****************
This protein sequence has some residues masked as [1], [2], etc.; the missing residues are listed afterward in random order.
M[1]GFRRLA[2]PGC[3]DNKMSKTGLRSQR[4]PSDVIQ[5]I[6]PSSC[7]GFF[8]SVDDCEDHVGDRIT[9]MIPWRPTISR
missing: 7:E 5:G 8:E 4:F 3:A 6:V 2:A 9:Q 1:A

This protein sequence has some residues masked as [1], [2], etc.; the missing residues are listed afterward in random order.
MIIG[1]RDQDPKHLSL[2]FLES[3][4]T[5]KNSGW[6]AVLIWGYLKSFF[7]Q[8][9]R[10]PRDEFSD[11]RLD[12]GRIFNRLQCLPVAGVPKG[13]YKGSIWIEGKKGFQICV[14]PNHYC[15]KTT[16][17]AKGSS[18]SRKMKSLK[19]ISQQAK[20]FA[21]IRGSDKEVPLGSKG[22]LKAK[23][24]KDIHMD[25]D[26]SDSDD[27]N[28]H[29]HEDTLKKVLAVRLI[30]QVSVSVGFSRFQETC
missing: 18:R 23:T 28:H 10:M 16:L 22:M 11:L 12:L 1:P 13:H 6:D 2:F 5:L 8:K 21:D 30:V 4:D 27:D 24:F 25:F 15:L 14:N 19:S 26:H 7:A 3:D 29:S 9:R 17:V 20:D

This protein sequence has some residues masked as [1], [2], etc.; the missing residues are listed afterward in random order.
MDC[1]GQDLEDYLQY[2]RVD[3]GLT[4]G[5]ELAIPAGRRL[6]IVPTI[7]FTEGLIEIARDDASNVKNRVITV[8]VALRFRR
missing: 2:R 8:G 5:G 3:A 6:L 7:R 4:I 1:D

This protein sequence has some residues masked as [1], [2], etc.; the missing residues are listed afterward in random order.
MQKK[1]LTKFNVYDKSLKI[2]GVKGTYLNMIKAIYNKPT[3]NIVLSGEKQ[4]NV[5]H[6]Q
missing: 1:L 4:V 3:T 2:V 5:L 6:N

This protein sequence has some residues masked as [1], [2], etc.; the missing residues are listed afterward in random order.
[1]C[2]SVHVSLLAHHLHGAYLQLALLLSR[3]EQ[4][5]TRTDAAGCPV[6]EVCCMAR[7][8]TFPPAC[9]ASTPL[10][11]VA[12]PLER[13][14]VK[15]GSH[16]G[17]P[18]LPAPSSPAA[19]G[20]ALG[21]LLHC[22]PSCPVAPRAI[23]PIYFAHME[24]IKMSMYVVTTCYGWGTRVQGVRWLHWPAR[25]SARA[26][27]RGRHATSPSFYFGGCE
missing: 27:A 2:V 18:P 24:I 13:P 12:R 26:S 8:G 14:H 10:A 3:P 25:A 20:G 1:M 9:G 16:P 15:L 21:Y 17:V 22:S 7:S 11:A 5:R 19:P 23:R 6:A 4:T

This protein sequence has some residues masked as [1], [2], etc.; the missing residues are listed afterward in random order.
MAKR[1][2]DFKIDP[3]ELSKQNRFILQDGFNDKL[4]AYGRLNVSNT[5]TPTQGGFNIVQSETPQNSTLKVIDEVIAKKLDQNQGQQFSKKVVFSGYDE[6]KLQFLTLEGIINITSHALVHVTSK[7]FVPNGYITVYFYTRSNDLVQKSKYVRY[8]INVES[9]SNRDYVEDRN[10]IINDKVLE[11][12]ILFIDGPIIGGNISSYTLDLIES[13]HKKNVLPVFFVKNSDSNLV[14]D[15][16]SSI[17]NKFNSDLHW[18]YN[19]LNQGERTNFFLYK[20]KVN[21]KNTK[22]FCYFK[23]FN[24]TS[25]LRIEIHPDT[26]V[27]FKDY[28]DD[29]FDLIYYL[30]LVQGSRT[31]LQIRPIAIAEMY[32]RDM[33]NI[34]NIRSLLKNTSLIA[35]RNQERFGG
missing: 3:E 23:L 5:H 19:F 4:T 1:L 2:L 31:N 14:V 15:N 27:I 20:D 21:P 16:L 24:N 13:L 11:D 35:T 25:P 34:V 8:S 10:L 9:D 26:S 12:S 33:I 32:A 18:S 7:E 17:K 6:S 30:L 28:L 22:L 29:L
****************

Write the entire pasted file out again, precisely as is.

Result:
This protein sequence has some residues masked as [1], [2], etc.; the missing residues are listed afterward in random order.
M[1]GFRRLA[2]PGC[3]DNKMSKTGLRSQR[4]PSDVIQ[5]I[6]PSSC[7]GFF[8]SVDDCEDHVGDRIT[9]MIPWRPTISR
missing: 7:E 5:G 8:E 4:F 3:A 6:V 2:A 9:Q 1:A

This protein sequence has some residues masked as [1], [2], etc.; the missing residues are listed afterward in random order.
MIIG[1]RDQDPKHLSL[2]FLES[3][4]T[5]KNSGW[6]AVLIWGYLKSFF[7]Q[8][9]R[10]PRDEFSD[11]RLD[12]GRIFNRLQCLPVAGVPKG[13]YKGSIWIEGKKGFQICV[14]PNHYC[15]KTT[16][17]AKGSS[18]SRKMKSLK[19]ISQQAK[20]FA[21]IRGSDKEVPLGSKG[22]LKAK[23][24]KDIHMD[25]D[26]SDSDD[27]N[28]H[29]HEDTLKKVLAVRLI[30]QVSVSVGFSRFQETC
missing: 18:R 23:T 28:H 10:M 16:L 22:M 11:L 12:L 1:P 13:H 6:D 2:F 5:L 8:K 21:D 30:V 4:D 27:D 24:F 25:F 15:L 14:N 19:S 26:H 7:A 3:D 29:S 9:R 17:V 20:D

This protein sequence has some residues masked as [1], [2], etc.; the missing residues are listed afterward in random order.
MDC[1]GQDLEDYLQY[2]RVD[3]GLT[4]G[5]ELAIPAGRRL[6]IVPTI[7]FTEGLIEIARDDASNVKNRVITV[8]VALRFRR
missing: 2:R 8:G 5:G 3:A 6:L 7:R 4:I 1:D

This protein sequence has some residues masked as [1], [2], etc.; the missing residues are listed afterward in random order.
MQKK[1]LTKFNVYDKSLKI[2]GVKGTYLNMIKAIYNKPT[3]NIVLSGEKQ[4]NV[5]H[6]Q
missing: 1:L 4:V 3:T 2:V 5:L 6:N

This protein sequence has some residues masked as [1], [2], etc.; the missing residues are listed afterward in random order.
[1]C[2]SVHVSLLAHHLHGAYLQLALLLSR[3]EQ[4][5]TRTDAAGCPV[6]EVCCMAR[7][8]TFPPAC[9]ASTPL[10][11]VA[12]PLER[13][14]VK[15]GSH[16]G[17]P[18]LPAPSSPAA[19]G[20]ALG[21]LLHC[22]PSCPVAPRAI[23]PIYFAHME[24]IKMSMYVVTTCYGWGTRVQGVRWLHWPAR[25]SARA[26][27]RGRHATSPSFYFGGCE
missing: 27:A 2:V 18:P 24:I 13:P 12:R 26:S 8:G 14:H 10:A 3:P 25:A 20:G 1:M 9:G 16:P 15:L 21:Y 17:V 22:S 7:S 11:A 5:R 19:P 23:R 6:A 4:T

This protein sequence has some residues masked as [1], [2], etc.; the missing residues are listed afterward in random order.
MAKR[1][2]DFKIDP[3]ELSKQNRFILQDGFNDKL[4]AYGRLNVSNT[5]TPTQGGFNIVQSETPQNSTLKVIDEVIAKKLDQNQGQQFSKKVVFSGYDE[6]KLQFLTLEGIINITSHALVHVTSK[7]FVPNGYITVYFYTRSNDLVQKSKYVRY[8]INVES[9]SNRDYVEDRN[10]IINDKVLE[11][12]ILFIDGPIIGGNISSYTLDLIES[13]HKKNVLPVFFVKNSDSNLV[14]D[15][16]SSI[17]NKFNSDLHW[18]YN[19]LNQGERTNFFLYK[20]KVN[21]KNTK[22]FCYFK[23]FN[24]TS[25]LRIEIHPDT[26]V[27]FKDY[28]DD[29]FDLIYYL[30]LVQGSRT[31]LQIRPIAIAEMY[32]RDM[33]NI[34]NIRSLLKNTSLIA[35]RNQERFGG
missing: 3:E 23:L 5:H 19:F 4:T 1:L 2:L 31:N 14:V 15:N 27:I 20:D 21:P 16:L 24:N 13:L 11:D 35:T 25:P 34:V 8:S 10:L 9:D 26:S 12:S 33:I 32:A 18:S 7:E 17:K 6:S 30:L 28:L 22:L 29:L